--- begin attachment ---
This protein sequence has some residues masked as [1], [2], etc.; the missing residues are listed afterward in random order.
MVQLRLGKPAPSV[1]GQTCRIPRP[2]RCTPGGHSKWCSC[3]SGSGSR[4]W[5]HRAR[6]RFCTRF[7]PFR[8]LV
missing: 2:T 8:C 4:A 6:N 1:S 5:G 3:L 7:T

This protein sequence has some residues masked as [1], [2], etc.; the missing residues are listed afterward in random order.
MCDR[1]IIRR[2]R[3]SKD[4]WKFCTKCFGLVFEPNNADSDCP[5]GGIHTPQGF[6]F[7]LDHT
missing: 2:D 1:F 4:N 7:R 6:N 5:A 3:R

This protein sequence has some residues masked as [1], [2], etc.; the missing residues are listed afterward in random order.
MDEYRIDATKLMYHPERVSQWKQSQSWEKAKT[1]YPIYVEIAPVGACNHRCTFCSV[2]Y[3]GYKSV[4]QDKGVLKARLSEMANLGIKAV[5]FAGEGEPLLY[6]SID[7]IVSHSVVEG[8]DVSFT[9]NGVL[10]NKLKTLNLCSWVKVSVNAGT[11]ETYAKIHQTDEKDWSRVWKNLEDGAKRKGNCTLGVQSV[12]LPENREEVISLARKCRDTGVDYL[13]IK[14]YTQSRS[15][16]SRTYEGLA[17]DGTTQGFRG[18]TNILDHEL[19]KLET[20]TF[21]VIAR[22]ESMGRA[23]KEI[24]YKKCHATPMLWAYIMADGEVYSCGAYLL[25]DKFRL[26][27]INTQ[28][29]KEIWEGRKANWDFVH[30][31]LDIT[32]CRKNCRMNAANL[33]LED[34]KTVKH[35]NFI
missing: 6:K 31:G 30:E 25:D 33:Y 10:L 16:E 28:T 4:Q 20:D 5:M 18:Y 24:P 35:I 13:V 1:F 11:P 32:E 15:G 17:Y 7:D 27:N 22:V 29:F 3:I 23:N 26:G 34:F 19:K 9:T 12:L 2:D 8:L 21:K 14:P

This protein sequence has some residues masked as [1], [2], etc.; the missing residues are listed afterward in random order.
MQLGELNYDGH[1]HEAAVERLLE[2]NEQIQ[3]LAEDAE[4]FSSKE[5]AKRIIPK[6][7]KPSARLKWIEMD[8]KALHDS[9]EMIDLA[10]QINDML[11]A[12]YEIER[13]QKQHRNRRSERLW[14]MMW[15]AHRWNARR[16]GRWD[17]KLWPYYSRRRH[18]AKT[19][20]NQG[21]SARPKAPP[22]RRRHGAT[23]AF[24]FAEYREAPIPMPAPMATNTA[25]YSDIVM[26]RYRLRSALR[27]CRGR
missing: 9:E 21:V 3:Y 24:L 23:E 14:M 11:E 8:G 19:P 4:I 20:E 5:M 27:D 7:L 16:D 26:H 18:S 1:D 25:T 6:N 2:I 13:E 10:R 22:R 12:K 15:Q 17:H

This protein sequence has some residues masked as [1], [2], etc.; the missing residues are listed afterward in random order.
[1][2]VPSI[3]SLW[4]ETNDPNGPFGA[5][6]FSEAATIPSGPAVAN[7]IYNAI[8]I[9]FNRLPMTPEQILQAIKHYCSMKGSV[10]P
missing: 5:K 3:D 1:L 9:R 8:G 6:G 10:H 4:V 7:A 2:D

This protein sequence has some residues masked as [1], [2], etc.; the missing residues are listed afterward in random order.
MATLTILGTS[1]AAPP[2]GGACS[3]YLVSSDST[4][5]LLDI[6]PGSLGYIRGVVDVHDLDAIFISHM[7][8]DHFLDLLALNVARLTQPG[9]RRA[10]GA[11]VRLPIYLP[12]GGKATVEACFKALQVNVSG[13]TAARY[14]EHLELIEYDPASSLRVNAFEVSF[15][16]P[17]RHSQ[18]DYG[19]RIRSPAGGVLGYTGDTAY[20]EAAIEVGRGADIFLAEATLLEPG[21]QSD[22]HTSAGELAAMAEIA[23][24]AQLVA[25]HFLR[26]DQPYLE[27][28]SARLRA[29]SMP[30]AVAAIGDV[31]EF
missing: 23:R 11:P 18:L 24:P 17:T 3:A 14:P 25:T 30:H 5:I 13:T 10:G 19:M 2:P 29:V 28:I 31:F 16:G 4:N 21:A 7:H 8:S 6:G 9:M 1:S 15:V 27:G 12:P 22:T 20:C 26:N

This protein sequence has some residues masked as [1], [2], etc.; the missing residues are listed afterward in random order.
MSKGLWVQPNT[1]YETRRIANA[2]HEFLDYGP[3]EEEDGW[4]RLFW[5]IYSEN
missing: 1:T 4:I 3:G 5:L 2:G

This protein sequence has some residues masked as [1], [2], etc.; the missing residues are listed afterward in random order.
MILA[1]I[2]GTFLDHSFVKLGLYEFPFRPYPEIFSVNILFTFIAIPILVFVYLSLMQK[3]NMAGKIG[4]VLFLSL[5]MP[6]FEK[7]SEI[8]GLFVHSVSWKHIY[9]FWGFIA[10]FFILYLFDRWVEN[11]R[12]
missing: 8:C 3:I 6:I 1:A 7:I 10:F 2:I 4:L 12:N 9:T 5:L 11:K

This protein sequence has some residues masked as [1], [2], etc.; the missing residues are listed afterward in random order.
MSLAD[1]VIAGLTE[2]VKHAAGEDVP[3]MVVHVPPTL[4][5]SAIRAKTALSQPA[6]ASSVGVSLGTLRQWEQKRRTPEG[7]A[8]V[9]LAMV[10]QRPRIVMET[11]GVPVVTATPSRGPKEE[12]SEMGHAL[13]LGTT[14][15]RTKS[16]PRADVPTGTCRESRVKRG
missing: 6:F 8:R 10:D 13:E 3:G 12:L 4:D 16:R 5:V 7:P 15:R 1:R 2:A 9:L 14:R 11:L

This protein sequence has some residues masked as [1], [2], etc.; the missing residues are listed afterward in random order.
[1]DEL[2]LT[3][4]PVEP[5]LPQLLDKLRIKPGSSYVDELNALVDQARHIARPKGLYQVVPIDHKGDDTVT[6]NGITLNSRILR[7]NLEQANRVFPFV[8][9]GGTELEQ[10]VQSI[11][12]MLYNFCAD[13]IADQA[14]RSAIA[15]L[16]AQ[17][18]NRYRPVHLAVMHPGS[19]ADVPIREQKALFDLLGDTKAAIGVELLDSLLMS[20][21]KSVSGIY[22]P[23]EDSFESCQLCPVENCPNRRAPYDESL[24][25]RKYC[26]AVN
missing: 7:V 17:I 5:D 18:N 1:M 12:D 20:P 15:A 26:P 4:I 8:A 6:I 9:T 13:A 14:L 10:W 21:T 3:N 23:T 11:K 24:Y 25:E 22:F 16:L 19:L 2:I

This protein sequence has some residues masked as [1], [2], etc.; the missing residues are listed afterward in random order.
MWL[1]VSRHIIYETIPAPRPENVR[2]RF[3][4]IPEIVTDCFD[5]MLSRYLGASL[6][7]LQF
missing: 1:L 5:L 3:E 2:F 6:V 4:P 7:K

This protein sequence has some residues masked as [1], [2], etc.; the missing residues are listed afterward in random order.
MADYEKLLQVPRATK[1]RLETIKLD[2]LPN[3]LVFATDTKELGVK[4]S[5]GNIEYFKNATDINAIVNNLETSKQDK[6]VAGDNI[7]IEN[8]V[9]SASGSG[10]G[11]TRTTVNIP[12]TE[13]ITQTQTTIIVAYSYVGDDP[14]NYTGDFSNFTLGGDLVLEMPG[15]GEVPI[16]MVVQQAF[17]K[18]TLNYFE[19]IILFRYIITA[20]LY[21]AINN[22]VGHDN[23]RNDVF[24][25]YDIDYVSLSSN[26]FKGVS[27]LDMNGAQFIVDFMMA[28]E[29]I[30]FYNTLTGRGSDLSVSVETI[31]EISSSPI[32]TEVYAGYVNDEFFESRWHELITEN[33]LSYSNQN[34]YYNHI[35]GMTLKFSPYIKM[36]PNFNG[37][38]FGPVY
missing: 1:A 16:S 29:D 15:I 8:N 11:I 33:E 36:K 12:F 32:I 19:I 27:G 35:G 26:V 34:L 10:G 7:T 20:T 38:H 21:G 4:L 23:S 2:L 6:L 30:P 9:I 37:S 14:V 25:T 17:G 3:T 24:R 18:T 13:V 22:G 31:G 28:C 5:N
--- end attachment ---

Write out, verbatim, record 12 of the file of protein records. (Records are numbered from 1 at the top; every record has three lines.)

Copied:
This protein sequence has some residues masked as [1], [2], etc.; the missing residues are listed afterward in random order.
MADYEKLLQVPRATK[1]RLETIKLD[2]LPN[3]LVFATDTKELGVK[4]S[5]GNIEYFKNATDINAIVNNLETSKQDK[6]VAGDNI[7]IEN[8]V[9]SASGSG[10]G[11]TRTTVNIP[12]TE[13]ITQTQTTIIVAYSYVGDDP[14]NYTGDFSNFTLGGDLVLEMPG[15]GEVPI[16]MVVQQAF[17]K[18]TLNYFE[19]IILFRYIITA[20]LY[21]AINN[22]VGHDN[23]RNDVF[24][25]YDIDYVSLSSN[26]FKGVS[27]LDMNGAQFIVDFMMA[28]E[29]I[30]FYNTLTGRGSDLSVSVETI[31]EISSSPI[32]TEVYAGYVNDEFFESRWHELITEN[33]LSYSNQN[34]YYNHI[35]GMTLKFSPYIKM[36]PNFNG[37][38]FGPVY
missing: 1:A 16:S 29:D 15:I 8:N 11:I 33:E 36:K 12:F 32:I 19:I 27:G 35:G 26:V 34:L 10:G 7:T 20:T 38:H 21:G 4:L 23:S 2:L 6:L 30:P 9:I 37:S 14:V 25:T 17:G 3:T 24:R 18:T 13:V 22:G 31:G 28:C 5:N